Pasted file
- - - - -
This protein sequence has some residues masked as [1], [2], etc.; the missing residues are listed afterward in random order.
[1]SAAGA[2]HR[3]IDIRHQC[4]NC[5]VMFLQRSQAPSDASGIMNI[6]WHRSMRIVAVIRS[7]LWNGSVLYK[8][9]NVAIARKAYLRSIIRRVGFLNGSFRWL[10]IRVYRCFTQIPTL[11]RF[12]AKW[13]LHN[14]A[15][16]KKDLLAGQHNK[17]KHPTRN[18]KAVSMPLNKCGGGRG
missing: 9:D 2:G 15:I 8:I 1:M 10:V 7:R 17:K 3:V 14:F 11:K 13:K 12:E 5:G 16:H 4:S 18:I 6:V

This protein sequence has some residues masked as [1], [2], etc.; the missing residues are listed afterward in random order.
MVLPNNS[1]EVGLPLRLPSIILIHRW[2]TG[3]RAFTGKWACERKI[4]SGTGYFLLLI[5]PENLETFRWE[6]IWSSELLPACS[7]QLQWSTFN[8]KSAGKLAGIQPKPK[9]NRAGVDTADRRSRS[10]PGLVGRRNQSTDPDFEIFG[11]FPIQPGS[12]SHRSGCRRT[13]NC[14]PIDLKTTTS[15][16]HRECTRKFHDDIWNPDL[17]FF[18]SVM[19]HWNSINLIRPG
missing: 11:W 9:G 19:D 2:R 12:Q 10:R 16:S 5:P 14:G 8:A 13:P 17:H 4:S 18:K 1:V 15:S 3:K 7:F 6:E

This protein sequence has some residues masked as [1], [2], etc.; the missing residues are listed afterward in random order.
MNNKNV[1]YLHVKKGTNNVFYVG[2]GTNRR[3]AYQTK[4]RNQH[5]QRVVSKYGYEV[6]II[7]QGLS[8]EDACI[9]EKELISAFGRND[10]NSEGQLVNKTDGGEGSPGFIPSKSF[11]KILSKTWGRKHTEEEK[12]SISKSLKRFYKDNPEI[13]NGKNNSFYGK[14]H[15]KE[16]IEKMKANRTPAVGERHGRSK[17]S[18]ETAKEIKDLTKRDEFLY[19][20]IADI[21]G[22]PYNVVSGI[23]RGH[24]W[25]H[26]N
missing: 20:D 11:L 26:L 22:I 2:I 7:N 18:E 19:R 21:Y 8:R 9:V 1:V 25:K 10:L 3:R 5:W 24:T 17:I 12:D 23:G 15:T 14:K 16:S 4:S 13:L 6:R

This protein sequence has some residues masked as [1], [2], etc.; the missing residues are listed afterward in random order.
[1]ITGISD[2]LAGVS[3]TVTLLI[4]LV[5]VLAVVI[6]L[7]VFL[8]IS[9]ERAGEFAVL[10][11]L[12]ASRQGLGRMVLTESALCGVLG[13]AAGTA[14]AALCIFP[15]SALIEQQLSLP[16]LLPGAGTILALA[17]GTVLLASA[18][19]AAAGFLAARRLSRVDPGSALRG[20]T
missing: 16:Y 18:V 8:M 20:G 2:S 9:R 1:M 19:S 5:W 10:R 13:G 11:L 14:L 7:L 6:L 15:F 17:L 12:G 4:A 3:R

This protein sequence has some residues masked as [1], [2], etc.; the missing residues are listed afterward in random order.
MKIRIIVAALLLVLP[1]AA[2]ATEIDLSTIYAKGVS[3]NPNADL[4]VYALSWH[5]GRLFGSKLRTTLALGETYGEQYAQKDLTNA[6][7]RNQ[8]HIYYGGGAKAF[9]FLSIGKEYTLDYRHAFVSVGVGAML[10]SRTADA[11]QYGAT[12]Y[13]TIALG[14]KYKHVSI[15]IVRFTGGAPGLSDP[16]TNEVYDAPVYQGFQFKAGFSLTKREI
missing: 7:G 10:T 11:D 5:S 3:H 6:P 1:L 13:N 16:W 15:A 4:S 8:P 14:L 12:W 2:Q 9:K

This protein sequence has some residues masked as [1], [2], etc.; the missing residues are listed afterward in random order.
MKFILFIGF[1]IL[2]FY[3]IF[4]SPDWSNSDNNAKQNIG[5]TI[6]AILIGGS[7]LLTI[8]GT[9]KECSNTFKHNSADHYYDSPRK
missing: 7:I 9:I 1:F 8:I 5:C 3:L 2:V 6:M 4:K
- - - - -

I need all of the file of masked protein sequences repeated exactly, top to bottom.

This protein sequence has some residues masked as [1], [2], etc.; the missing residues are listed afterward in random order.
[1]SAAGA[2]HR[3]IDIRHQC[4]NC[5]VMFLQRSQAPSDASGIMNI[6]WHRSMRIVAVIRS[7]LWNGSVLYK[8][9]NVAIARKAYLRSIIRRVGFLNGSFRWL[10]IRVYRCFTQIPTL[11]RF[12]AKW[13]LHN[14]A[15][16]KKDLLAGQHNK[17]KHPTRN[18]KAVSMPLNKCGGGRG
missing: 9:D 2:G 15:I 8:I 1:M 10:V 7:R 17:K 3:V 14:F 11:K 13:K 12:E 5:G 16:H 4:S 18:I 6:V

This protein sequence has some residues masked as [1], [2], etc.; the missing residues are listed afterward in random order.
MVLPNNS[1]EVGLPLRLPSIILIHRW[2]TG[3]RAFTGKWACERKI[4]SGTGYFLLLI[5]PENLETFRWE[6]IWSSELLPACS[7]QLQWSTFN[8]KSAGKLAGIQPKPK[9]NRAGVDTADRRSRS[10]PGLVGRRNQSTDPDFEIFG[11]FPIQPGS[12]SHRSGCRRT[13]NC[14]PIDLKTTTS[15][16]HRECTRKFHDDIWNPDL[17]FF[18]SVM[19]HWNSINLIRPG
missing: 11:W 9:G 19:D 2:R 12:Q 10:R 16:S 5:P 14:G 8:A 13:P 17:H 4:S 18:K 1:V 15:S 3:K 7:F 6:E

This protein sequence has some residues masked as [1], [2], etc.; the missing residues are listed afterward in random order.
MNNKNV[1]YLHVKKGTNNVFYVG[2]GTNRR[3]AYQTK[4]RNQH[5]QRVVSKYGYEV[6]II[7]QGLS[8]EDACI[9]EKELISAFGRND[10]NSEGQLVNKTDGGEGSPGFIPSKSF[11]KILSKTWGRKHTEEEK[12]SISKSLKRFYKDNPEI[13]NGKNNSFYGK[14]H[15]KE[16]IEKMKANRTPAVGERHGRSK[17]S[18]ETAKEIKDLTKRDEFLY[19][20]IADI[21]G[22]PYNVVSGI[23]RGH[24]W[25]H[26]N
missing: 20:D 11:L 26:L 22:I 2:I 7:N 18:E 19:R 21:Y 8:R 9:V 1:V 25:K 10:L 3:R 5:W 24:T 17:I 12:D 23:G 15:T 14:K 16:S 4:S 13:L 6:R

This protein sequence has some residues masked as [1], [2], etc.; the missing residues are listed afterward in random order.
[1]ITGISD[2]LAGVS[3]TVTLLI[4]LV[5]VLAVVI[6]L[7]VFL[8]IS[9]ERAGEFAVL[10][11]L[12]ASRQGLGRMVLTESALCGVLG[13]AAGTA[14]AALCIFP[15]SALIEQQLSLP[16]LLPGAGTILALA[17]GTVLLASA[18][19]AAAGFLAARRLSRVDPGSALRG[20]T
missing: 16:Y 18:V 8:M 20:G 2:S 9:R 1:M 19:S 5:W 10:R 13:G 11:L 14:L 7:L 6:L 15:F 17:L 12:G 4:A 3:R

This protein sequence has some residues masked as [1], [2], etc.; the missing residues are listed afterward in random order.
MKIRIIVAALLLVLP[1]AA[2]ATEIDLSTIYAKGVS[3]NPNADL[4]VYALSWH[5]GRLFGSKLRTTLALGETYGEQYAQKDLTNA[6][7]RNQ[8]HIYYGGGAKAF[9]FLSIGKEYTLDYRHAFVSVGVGAML[10]SRTADA[11]QYGAT[12]Y[13]TIALG[14]KYKHVSI[15]IVRFTGGAPGLSDP[16]TNEVYDAPVYQGFQFKAGFSLTKREI
missing: 7:G 10:T 11:D 5:S 3:H 6:P 1:L 13:N 16:W 15:A 4:S 8:P 14:L 12:W 2:Q 9:K

This protein sequence has some residues masked as [1], [2], etc.; the missing residues are listed afterward in random order.
MKFILFIGF[1]IL[2]FY[3]IF[4]SPDWSNSDNNAKQNIG[5]TI[6]AILIGGS[7]LLTI[8]GT[9]KECSNTFKHNSADHYYDSPRK
missing: 7:I 9:I 1:F 8:I 5:C 3:L 2:V 6:M 4:K